Top 9 Firefox fixes

The Mozilla development team released Firefox 6 on Aug. 11, then announced a rapid release schedule that led to the release of Version 7.0 last week, with Versions 8 and 9 coming soon. That's a lot of upgrades, but here's a countdown of the improvements that we think are the most important.

Slideshow: First look: Firefox 7 slashes memory usage

9. Better instant syncing

For a while now, Firefox has had the ability to sync your bookmarks and user passwords across multiple computers and devices on which you run the browser. But the service hasn't been a reliably seamless experience (it doesn't feel as "instant" as it should, the Firefox developers acknowledge). Then they introduced a fix in 7.0.

8. Clean up user profile

If your Firefox installation becomes hopelessly corrupted (we've seen this happen in 5.0 where malicious add-ons and mysterious code have hijacked the browser's default search engine, replacing it with a scammy affiliate-linked one), then this feature would allow you to reset your browser to a daisy-fresh state, but with your bookmarks, browsing history, passwords, and other personal info preserved. Clean up user profile is being discussed by the developers for 9.0.

7. Better download manager

You can install one of many add-ons that give you more control and stats over your downloads, yet the default download manager of Firefox hasn't changed much through the many iterations of the browser. Version 9.0 is when a new download manager should show up that will provide the kind of features you get from a third-party add-on. At the very least, we think Firefox should show the status and progress of your downloads in a tab -- like the way it works in Google Chrome -- and not in a pop-up window like the way it works now.

6. More unified looking UI

Related to our thoughts about the download manager, Firefox needs a more consistent looking and working UI, where the bookmark manager and all the various browser settings are also set within separate tabs. (This is what Chrome has shifted toward.) Firefox's developers may be moving to this kind of unified look, starting with 8.0, which we really look forward to.

5. Compatibility with older add-ons

It's the same story whenever a new version of Firefox is released: the good news is that there's a new version. The bad is that many of your favorite add-ons will probably stop working. So you'll have to wait until the developers of these add-ons update them. In Version 9.0, the Firefox developers could implement code that attempts to grant compatibility, at least temporarily, with your favorite though outdated add-ons.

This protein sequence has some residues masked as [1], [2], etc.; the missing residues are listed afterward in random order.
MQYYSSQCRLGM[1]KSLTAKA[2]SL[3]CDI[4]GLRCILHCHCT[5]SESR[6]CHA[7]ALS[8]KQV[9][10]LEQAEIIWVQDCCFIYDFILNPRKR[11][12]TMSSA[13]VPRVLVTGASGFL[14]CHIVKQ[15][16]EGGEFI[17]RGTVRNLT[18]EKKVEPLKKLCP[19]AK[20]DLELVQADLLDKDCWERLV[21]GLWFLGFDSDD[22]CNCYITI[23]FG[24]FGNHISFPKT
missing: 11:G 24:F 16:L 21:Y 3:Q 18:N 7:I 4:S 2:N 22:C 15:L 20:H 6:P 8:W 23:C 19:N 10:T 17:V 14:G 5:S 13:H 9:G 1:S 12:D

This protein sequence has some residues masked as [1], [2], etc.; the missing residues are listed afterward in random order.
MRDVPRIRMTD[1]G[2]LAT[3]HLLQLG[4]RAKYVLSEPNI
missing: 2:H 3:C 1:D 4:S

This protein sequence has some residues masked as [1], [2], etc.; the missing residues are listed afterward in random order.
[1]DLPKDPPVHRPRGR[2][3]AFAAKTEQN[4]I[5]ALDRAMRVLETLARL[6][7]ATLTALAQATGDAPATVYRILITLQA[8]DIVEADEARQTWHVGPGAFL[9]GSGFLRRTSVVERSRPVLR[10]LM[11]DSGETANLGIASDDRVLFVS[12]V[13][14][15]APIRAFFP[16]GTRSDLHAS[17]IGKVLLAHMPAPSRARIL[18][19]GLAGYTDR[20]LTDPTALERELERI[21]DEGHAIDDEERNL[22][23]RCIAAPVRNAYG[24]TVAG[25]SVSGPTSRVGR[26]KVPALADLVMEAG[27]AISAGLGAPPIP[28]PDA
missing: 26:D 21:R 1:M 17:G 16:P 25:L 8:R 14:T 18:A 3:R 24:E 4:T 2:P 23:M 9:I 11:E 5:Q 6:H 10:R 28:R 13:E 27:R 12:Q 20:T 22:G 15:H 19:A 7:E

4. Better add-on confirmation and removal

This has become one of the weakest points about Firefox compared to other browsers like Chrome. Malware developers (and those who may not be necessarily writing malicious code, but who have taken advantage of this) have figured out ways to sneakily install add-ons to Firefox without your full consent. Worse, although you might be able to disable their add-ons, they can prevent you from completely removing them from Firefox (instead, you see them grayed-out in the add-ons manager). As we noted, there's malware known to hijack your Firefox default search engine.

Starting with Version 8.0, the Firefox developers hope to start addressing this flaw so you can see any add-ons and remove them. This is much needed for the sake of both your browser's and computer's security.

3. Slow-down warnings

Here's another matter dealing with troublesome add-ons. Firefox's developers would like to put in a feature that is similar to one in Internet Explorer 9 to better inform you of how much of a performance hit your browser could experience if you install a certain add-on. This is listed in the roadmap to appear in 9.0. Details are scant for now, although we hope Firefox will audit how much memory your installed add-ons are sucking up, showing this information in clear, graphical terms.

2. Animated tab moving and shifting

This is a UI feature that we think is cool and helpful when you are manipulating several tabs. Firefox's developers plan to bring this to 8.0: Click and hold on a tab, and then drag and drop it onto a different place on the tab bar -- and the other tabs will shift their positions appropriately to accommodate. Chrome does this animated effect already, and very elegantly, having had this feature since its first release.

1. Better memory management

This is the Holy grail that appears to have either been neglected (until recently) by Firefox's developers or has stymied them over the years. They launched the MemShrink project to resolve their browser's infamous tendency to devour system memory. How well Firefox betas are using memory tested under MemShrink is reported frequently on the blog of one of the Firefox developers.

Of all the ongoing improvements throughout the next three releases of Firefox, this is the one we really want to see the most come to fruition.

Wen is a freelance technology writer. He can be reached at

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